There are two in the solitary sick room. Between covers, attached to the IV, connected to the monitor, is the woman. Cancer assaults her body and she lies trapped. Constant at bedside is her son. Whether day or night, weekend or day, he is there. Always with the question, the concern, the anger.
Through weeks of tests, pain and treatment, he is never satisfied. There is always something we are doing wrong. A test missed or an order delayed. A false hope gleaned online. A mirage glimmer from latest consult. More unsatisfied worry, oft born of denial’s confusion. The patient in the bed is easy. The extra in the chair is hard and exhausting.
I am never able to still his worry or answer his want. Hours spent pour down deepest well. Even when she is improves, I fail. He is ever present and never content.
One morning rounds I have an epiphany. How is it possible that an intelligent, married, middle-aged man is able to alter time to never abandon his mother’s side? For days he eats, sleeps, and bathes in the hospital. What has become of his life? I inquire gently.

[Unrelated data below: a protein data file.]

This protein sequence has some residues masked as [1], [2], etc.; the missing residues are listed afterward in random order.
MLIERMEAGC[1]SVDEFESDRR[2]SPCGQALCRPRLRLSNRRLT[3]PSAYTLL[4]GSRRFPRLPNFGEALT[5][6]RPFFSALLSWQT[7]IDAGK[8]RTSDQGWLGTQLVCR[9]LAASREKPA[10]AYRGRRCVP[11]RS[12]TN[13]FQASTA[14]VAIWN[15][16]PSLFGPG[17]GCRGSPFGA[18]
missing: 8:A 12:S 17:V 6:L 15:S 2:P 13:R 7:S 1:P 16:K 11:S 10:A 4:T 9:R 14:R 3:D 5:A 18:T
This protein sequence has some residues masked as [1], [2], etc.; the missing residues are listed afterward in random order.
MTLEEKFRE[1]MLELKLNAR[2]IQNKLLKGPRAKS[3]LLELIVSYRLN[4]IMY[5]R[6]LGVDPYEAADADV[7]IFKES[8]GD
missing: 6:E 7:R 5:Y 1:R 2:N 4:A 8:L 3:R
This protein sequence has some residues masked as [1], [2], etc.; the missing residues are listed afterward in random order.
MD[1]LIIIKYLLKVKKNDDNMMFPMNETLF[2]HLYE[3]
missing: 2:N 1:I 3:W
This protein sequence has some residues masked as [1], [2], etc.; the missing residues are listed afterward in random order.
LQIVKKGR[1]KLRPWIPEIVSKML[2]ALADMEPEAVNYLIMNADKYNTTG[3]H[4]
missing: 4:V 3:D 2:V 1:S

He quit his job when his mother became ill. A real job, too, making real money, with real responsibility. A career. He determined to spend savings, so he could be at her side. Bonded by loyalty and perhaps guilt, he exists to care for her. He harvests the love she sowed. A massive sacrifice, but somehow not one at all.
This morning I have new respect and understanding of this son. I have a hint of the depth of his giving and perhaps his need. I am reminded that families suffer together. My patience is rebuilt. My frustration soothed. My responsibility made clear.
There are two patients in the room. They need care. I will heal both body and soul.
James C. Salwitz is an oncologist.
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